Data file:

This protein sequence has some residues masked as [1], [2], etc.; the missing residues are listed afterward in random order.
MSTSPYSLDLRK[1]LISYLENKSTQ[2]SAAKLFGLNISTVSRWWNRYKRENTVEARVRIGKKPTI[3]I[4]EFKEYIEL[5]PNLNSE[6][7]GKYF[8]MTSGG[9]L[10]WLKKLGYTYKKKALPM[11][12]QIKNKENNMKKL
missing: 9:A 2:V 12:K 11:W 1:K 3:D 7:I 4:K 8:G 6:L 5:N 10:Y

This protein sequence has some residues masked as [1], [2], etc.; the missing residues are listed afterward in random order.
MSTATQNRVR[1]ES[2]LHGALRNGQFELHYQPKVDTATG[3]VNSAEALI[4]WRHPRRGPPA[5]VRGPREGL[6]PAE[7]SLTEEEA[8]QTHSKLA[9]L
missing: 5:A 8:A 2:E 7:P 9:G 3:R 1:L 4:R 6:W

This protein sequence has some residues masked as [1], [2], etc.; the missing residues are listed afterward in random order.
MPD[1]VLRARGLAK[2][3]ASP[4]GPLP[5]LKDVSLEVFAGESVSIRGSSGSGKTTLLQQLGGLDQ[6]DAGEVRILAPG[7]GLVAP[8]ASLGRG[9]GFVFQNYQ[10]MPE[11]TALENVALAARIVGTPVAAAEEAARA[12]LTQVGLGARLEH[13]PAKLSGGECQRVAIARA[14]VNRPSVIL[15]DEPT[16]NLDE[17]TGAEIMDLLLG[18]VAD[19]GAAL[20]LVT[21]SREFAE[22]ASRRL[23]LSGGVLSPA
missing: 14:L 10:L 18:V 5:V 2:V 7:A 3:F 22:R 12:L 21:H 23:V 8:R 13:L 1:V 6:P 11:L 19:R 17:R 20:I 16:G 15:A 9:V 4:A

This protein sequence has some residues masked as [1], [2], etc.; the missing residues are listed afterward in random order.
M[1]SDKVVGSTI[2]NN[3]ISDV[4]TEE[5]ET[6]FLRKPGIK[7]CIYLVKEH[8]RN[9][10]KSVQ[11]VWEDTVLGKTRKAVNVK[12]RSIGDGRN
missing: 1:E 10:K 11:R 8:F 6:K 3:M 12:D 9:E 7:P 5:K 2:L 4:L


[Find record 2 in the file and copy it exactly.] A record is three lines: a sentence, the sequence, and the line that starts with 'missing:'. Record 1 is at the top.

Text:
This protein sequence has some residues masked as [1], [2], etc.; the missing residues are listed afterward in random order.
MSTATQNRVR[1]ES[2]LHGALRNGQFELHYQPKVDTATG[3]VNSAEALI[4]WRHPRRGPPA[5]VRGPREGL[6]PAE[7]SLTEEEA[8]QTHSKLA[9]L
missing: 5:A 8:A 2:E 7:P 9:G 3:R 1:L 4:R 6:W